35km south of Phnom Pehn, peaceful Tonle Bati is set on the banks of the Bati River in a well-tended grove of coconut and mango trees, where you can swim and picnic as well as seeing the two small but appealing temples. You will be met immediately by a gaggle of young girls selling flowers, who will most likely follow you around until you leave, even if you’re adamant about not buying.

Another 30km south, Phnom Chisor, originally known as Suryadri (“Sun Mountain”),was built early in the eleventh century by Suryavarman I and was once a site of some significance, housing one of four sacred linga installed by the king in temples at the boundaries of his kingdom. A hot and tiring flight of 412 steps ascends the hill from the south, though there is a shady pavilion two thirds up, and refreshment-sellers at the top and bottom. There’s a modern pagoda at the summit and a burgeoning number of sanctuaries scattered about.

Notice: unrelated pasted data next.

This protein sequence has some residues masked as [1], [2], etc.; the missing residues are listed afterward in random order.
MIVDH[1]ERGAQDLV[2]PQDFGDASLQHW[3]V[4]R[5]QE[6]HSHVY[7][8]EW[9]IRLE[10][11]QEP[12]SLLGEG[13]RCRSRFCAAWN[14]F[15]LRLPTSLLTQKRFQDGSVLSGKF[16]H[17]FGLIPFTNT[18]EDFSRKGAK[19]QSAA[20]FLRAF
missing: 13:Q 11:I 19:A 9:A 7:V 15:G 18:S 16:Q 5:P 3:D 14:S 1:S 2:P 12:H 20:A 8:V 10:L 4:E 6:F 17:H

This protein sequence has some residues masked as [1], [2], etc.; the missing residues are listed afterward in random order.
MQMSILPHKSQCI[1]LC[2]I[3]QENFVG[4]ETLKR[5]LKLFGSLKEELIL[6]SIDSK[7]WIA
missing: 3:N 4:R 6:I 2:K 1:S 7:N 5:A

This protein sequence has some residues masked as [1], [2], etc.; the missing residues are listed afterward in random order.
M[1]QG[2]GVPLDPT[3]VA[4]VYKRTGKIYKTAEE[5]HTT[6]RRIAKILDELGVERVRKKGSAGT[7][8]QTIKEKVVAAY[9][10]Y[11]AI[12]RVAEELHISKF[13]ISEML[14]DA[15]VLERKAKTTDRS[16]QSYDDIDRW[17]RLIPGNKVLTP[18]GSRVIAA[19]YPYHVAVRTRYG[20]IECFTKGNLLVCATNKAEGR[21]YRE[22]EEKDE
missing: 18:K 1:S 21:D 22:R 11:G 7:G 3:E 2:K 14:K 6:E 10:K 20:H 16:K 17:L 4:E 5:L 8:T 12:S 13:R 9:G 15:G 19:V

The villages east of Phnom Chisor weave very fine traditional hol, a patterned silk sampot traditionally worn during ceremonies. It’s worth buying a piece if you can find someone with a finished length, although this isn’t easy as most is produced to order. UNESCO is helping the weavers here relearn the use of natural dyes, a skill that was lost during the Pol Pot years.

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